Theodore Dwight Weld was highly critical of slavery in American society. Weld was so adamantly opposed to slavery that, having been told that by trustees not to discuss the issue, he resigned from his professorship at the Lane Theological Seminary in Ohio.Know More
Weld lectured extensively on slavery and was instrumental in the founding of the American Anti-Slavery Society, for whose publications he also served as editor.
After the 13th Amendment brought an official end to slavery in the United States, Weld founded two mixed-race, mixed-sex schools over a period of 10 years — one in New Jersey and another in Massachusetts.Learn more about US History
Many factors contributed to the beginning of the Civil War, most notably the divisive issue of whether or not slavery would be allowed in the territories of the United States. At the time, the United States was rapidly expanding westward, and the newly-elected President Lincoln vowed that the newly-acquired land would not allow slavery.Full Answer >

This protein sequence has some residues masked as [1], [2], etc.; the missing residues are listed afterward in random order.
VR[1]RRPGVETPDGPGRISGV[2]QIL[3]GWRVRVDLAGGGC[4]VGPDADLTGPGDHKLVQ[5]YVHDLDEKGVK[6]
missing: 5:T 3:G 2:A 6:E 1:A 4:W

Border states in the American Civil War were states that permitted slavery but did not leave the Union to join the Confederacy. The states recognized by both sides as border states were Kentucky, Maryland, Delaware, Missouri and West Virginia.Full Answer >
Lyman Beecher's criticism of American society was that the rise of social problems, such as alcoholism and poverty, threatened the success of the new republican government. Beecher was an American Founder, writer and Presbyterian pastor.Full Answer >
The goals of the Progressive Movement were to try to and solve problems within the American society that had evolved during the industrial growth that happened in the latter part of the 19th century, including fighting for the rights of the lower classes. The country had become prosperous and strong businesses developed; however, there was a large disparity between the wealthy and the poor. The Progressive Movement wanted to bring equality to the nation.Full Answer >